AS SCIENCE AND MEDICINE search for ways to curb COVID-19, a consortium of Virginia academic and health organizations is searching for something no less worthy: insights into the individual pandemic experiences of people from all walks of life.
To uncover this hidden wealth of data, the organizations have launched a population-based health study known as COVIDsmart. The initiative is recruiting volunteers from Virginia to share information on how the pandemic has affected their lives — even if they have not been infected by COVID-19.
COVIDsmart was created as a way as a way to collect information to help communities better prepare for and respond to health crises such as COVID-19, says Sunita Dodani, MBBS, PhD, Principal Investigator of COVIDsmart, Founding Director of the EVMS-Sentara Healthcare Analytics and Delivery Science Institute (HADSI) and Professor of Internal Medicine. HADSI is co-sponsoring the COVIDSmart initiative with George Mason University and Vibrent Health.
“We believe the unique experiences of a diverse range of individuals during COVID-19 can reveal important details about how the pandemic has impacted the public and can teach communities how to better respond to this and future health emergencies,” Dr. Dodani says.
The results of the research, stripped of any personal identifying information, will be made available to researchers and public health policy officials to help them identify at-risk communities disproportionately affected by COVID-19. The insights can help them direct resources and services where they are most needed.
The COVIDsmart survey asks questions related to health and wellbeing, as well as the social and economic effects of the pandemic. For instance, two sample questions ask, “Over the past 30 days, has your consumption of alcohol increased, decreased or remained the same?” and “Have you received the COVID-19 vaccine?”
Diversity in COVID-19 research is essential for public-health decision makers to accurately address disparities, such as access to testing, infection rates, healthcare, unemployment and availability of support services."
Sunita Dodani, MBBS, PhD
COVIDsmart differs from other COVID-19 studies in that it will provide individual and aggregate data to participants, so they can see how they and their community have been impacted by the pandemic. The study will provide resources and information to participants — such as health and safety recommendations from governmental organizations — to help them protect themselves and their communities from COVID-19 infection.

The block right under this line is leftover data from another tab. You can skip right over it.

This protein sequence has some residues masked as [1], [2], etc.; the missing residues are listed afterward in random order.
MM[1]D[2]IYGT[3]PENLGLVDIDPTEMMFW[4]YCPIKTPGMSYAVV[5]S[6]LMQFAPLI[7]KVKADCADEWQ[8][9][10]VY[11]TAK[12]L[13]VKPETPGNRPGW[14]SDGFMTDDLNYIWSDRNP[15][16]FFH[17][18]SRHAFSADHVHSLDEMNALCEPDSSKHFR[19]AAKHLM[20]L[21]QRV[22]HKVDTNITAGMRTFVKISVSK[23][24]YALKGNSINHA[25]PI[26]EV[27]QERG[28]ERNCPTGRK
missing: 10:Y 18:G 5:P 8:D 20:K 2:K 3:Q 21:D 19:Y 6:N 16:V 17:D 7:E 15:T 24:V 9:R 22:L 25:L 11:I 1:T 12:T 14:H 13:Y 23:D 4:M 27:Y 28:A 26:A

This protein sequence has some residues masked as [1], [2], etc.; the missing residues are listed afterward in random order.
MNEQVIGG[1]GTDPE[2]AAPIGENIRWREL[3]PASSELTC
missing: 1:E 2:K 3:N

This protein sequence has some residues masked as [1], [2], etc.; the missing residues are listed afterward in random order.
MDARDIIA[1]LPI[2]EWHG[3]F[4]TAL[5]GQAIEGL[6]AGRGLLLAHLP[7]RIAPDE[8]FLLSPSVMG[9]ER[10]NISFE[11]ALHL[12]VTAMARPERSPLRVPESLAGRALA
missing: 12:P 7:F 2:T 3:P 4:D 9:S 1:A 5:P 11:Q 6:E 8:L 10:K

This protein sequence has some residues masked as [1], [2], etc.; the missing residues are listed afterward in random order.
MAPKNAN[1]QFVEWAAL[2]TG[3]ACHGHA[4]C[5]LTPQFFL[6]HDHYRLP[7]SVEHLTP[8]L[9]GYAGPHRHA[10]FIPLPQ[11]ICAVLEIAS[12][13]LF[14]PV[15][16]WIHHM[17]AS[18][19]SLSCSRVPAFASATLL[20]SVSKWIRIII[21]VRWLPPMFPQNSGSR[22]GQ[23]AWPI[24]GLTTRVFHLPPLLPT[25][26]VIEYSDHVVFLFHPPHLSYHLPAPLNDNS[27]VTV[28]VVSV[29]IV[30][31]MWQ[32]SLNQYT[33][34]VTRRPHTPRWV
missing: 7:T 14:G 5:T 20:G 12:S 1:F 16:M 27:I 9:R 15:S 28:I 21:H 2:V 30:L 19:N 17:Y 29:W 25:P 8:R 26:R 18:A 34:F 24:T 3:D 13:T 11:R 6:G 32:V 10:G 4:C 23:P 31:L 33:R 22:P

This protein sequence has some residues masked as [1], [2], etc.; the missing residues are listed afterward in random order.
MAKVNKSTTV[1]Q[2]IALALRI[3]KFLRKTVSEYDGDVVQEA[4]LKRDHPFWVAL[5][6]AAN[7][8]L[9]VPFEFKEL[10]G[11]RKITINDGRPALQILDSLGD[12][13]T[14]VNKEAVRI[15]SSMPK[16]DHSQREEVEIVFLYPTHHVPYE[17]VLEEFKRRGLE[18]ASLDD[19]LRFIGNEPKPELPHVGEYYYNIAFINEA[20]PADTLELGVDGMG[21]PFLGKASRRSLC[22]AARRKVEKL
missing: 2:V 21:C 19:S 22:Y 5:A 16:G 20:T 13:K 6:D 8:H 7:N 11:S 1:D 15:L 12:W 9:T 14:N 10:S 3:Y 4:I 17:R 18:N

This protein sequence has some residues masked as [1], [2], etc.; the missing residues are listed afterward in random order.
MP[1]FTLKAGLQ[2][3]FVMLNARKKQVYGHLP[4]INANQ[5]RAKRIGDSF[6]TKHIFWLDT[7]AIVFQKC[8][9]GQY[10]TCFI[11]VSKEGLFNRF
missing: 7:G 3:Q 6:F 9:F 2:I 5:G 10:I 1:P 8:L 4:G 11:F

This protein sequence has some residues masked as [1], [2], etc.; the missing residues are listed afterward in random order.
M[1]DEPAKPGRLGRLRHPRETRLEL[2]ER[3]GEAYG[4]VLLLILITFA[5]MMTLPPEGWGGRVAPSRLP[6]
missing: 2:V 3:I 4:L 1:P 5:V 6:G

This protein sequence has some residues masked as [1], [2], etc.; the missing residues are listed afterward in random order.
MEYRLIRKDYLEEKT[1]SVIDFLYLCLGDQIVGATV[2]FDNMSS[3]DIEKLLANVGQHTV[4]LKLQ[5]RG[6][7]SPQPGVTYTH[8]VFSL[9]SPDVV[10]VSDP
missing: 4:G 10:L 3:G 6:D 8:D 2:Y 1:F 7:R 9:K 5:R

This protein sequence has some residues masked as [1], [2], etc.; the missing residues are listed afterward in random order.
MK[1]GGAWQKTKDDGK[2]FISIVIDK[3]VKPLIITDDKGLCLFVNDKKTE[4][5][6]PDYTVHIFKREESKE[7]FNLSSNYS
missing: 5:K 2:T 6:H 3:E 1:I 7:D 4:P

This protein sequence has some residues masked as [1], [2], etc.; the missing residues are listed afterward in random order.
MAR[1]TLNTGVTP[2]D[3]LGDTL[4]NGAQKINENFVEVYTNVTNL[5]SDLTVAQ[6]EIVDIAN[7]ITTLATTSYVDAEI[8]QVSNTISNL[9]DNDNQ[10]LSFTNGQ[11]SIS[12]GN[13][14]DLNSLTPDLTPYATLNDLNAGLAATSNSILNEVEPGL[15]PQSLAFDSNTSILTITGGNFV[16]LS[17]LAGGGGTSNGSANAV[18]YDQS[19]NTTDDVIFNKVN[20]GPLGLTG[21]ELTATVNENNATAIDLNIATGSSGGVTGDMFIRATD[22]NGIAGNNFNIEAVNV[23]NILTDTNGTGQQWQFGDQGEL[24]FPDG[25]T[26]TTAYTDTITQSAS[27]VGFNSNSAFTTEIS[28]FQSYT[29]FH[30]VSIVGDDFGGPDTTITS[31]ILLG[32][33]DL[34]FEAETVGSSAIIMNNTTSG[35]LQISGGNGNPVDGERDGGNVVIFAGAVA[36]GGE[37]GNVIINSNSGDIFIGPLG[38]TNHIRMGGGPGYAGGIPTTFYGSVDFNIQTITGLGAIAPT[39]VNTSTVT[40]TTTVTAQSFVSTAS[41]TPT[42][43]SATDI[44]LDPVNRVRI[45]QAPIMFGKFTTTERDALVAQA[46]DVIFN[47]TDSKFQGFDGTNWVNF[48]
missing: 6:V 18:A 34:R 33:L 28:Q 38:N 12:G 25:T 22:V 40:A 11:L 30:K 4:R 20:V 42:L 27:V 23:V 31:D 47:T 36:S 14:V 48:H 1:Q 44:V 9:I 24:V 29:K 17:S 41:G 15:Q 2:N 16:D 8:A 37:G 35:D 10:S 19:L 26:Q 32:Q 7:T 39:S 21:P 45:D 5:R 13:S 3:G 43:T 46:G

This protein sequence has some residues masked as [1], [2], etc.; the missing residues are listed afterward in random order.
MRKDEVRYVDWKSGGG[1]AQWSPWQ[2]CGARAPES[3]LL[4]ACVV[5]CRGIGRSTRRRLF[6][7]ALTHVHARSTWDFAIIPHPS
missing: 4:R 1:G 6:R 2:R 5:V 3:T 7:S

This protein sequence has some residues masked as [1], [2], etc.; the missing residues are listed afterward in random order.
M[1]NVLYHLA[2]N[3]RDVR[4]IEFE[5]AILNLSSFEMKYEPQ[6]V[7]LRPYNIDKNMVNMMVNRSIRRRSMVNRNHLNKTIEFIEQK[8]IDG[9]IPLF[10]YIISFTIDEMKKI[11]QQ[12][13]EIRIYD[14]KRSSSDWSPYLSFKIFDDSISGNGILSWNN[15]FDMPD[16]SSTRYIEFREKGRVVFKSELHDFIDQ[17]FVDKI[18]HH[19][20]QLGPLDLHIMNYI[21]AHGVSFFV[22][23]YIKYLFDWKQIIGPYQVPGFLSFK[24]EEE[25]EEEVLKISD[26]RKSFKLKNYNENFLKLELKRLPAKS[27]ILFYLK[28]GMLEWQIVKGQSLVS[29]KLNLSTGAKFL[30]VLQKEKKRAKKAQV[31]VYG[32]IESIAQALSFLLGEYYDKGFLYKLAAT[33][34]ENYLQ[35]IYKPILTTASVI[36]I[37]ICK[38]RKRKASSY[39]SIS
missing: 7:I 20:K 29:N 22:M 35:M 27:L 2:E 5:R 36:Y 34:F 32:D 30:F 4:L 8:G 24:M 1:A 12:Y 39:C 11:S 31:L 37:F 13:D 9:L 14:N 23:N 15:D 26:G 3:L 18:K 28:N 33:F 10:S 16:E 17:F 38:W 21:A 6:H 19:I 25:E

COVIDsmart also is different in its focus to recruit a diverse cohort of ethnic, racial and cultural minorities to reflect the U.S. population’s diversity and to include groups historically underrepresented in biomedical research.
“Diversity in COVID-19 research is essential for public-health decision makers to accurately address disparities,” Dr. Dodani says, “such as access to testing, infection rates, healthcare, unemployment and availability of support services.
The study, open to anyone at least 18 years old living in the U.S., will gather information about participants’ experiences through the course of the pandemic. The study consists of easy-to-understand online surveys.
“Everyone can make a difference during this pandemic by contributing to research,” says Amy Adams, Executive Director of the Institute for Biohealth Innovation at GMU. “Even if you or those you know have not been infected by COVID-19, your information about how you have been impacted is valuable.
As an incentive to participants, COVIDsmart offers gift-card drawings for those who stay active in the study.
“One of the valuable features of COVIDsmart is that participants can engage in the study virtually and remotely,” says Praduman “PJ” Jain, CEO of digital health research company Vibrent Health.
“Technology allows us to reach people wherever they are while maintaining the wide-ranging impact to health research.
To learn more about COVIDsmart, visit www.covidsmartstudy.org